Info Service on WTO and Trade Issues (Oct19/24)
Geneva, 29 Oct (D. Ravi Kanth) – Key members of the plurilateral informal Joint Statement Initiative (JSI) group on electronic commerce have remained divided on a range of issues.
These include “digital trade facilitation and logistics,” “flow of information” covering cross-border data flows and localization of computing facilities, “privacy” of personal information protection and data protection, “cybersecurity”, and “telecommunications,” participants told the SUNS.
During the last JSI group meetings, held on 22-25 October at the World Trade Organization, the participants discussed different proposals in the consolidated draft text on five issues – “digital trade facilitation and logistics,” “flow of information” covering cross-border data flows and localization of computing facilities, “privacy” of personal information protection and data protection, “cybersecurity”, and “telecommunications.
Prior to the meetings, the coordinators of the JSI group – Australia, Japan, and Singapore – had circulated restricted draft texts on all the five areas.
The draft texts, seen by the SUNS, contains language on five issues with different alternatives in square brackets. Each area was being handled by a focus group.
Around 52 members (the European Union is taken as one representing its 28 members) took part in the meetings.
Members of the former Trans-Pacific Partnership (TPP) group such as the US, Australia, Japan, Singapore, and Canada, as well as the EU, China, Russia, and Brazil among others dominated the discussions, said participants, who asked not to be quoted.
In the Focus Group A on “digital trade facilitation and logistics”, members discussed (1) Paperless trading/ Electronic trade administration documents, (2) Electronic transferrable records, (3) Customs procedures, (4) Improvements to trade policies, (5) Enhanced trade facilitation, (6) De minimis, (7) Single windows data exchange and system interoperability, (8) Electronic availability of trade-related information, (9) Use of technology for the release and clearance of goods, and (10) Logistics services.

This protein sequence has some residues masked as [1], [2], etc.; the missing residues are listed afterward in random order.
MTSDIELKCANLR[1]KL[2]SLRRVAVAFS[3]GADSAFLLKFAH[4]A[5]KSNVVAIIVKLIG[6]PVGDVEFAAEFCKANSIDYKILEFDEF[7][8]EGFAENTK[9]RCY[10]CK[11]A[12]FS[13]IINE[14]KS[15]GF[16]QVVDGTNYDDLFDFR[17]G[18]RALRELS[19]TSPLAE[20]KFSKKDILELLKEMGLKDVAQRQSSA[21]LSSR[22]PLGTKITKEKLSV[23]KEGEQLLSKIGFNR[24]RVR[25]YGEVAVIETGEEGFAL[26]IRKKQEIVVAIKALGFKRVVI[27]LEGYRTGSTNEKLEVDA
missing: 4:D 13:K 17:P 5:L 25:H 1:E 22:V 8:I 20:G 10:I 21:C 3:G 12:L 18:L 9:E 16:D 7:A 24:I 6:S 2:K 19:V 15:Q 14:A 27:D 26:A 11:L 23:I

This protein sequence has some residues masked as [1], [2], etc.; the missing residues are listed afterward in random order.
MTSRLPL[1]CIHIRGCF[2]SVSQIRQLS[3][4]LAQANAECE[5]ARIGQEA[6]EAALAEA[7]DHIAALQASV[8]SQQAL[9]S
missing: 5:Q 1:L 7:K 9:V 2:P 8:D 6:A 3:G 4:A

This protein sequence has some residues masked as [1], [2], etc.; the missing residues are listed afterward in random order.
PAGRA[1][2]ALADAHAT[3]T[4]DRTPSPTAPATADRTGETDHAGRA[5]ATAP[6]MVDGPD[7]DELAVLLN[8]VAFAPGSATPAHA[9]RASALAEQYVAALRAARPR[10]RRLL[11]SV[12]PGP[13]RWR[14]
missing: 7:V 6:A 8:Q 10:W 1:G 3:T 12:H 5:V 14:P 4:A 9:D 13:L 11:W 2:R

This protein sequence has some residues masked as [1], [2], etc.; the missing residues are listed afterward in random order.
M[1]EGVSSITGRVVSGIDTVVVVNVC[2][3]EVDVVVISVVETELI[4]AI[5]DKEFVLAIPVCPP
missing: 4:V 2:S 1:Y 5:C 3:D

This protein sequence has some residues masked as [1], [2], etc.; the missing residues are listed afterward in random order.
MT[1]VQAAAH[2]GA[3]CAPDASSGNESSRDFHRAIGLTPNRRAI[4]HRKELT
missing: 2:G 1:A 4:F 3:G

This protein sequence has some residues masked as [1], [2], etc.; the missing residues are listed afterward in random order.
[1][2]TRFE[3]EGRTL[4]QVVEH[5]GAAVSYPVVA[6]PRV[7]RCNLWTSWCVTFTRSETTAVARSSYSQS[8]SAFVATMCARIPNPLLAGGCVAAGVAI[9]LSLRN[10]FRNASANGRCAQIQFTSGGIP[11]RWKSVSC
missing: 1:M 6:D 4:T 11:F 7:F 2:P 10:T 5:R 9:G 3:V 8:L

China, Korea, and Brazil among others are the major proponents of the Focus Group A given their interests in market access.
Brazil, for example, is the main proponent on the “Single windows data exchange and system interoperability.”
Even though the Doha Trade Facilitation Agreement that was concluded at the WTO’s ninth ministerial conference in Bali, in 2013, is yet to be fully implemented by all WTO members, several JSI participants said it is not correct to rush into “digital trade facilitation agreement” without much clarity on what would constitute electronic transmissions, said a participant, who asked not to be quoted.
The “Focus Group B” discussed the most difficult issues concerning new rules in three different areas. They include (1) Cross-border transfer of information by electronic means/Cross-border data flows, (2) Location of computing facilities, and (3) Location of financial computing facilities for covered financial service suppliers.
The US is the main driving force seeking ambitious rules in all these three areas. The US has submitted language exclusively on the “location of financial computing facilities for covered financial suppliers.”
In a heavily bracketed text on cross-border transfer of information by electronic means/cross-border data flows, the US along with some other members proposed language that: “No [Party/Member] shall [prohibit or restrict/prevent] the cross-border transfer of information, including personal information, by electronic means, [if/where] this activity is for the conduct of [an enterprise/the business of a covered person/the business or for the consumers to access, distribute and use services and applications].]”
Japan, Brazil, and Singapore also proposed language on cross-border transfer of information, saying, “each [Party/Member] shall allow the cross-border transfer of information by electronic means [, including personal information,] when this activity is for the conduct of the [business of a person of [Parties/Members]/business/ business activity of a covered person].]”
In contrast to the first two Alternatives, the EU proposed language that: “The [Parties/Members] are committed to ensuring cross-border data flows to facilitate trade in the digital economy.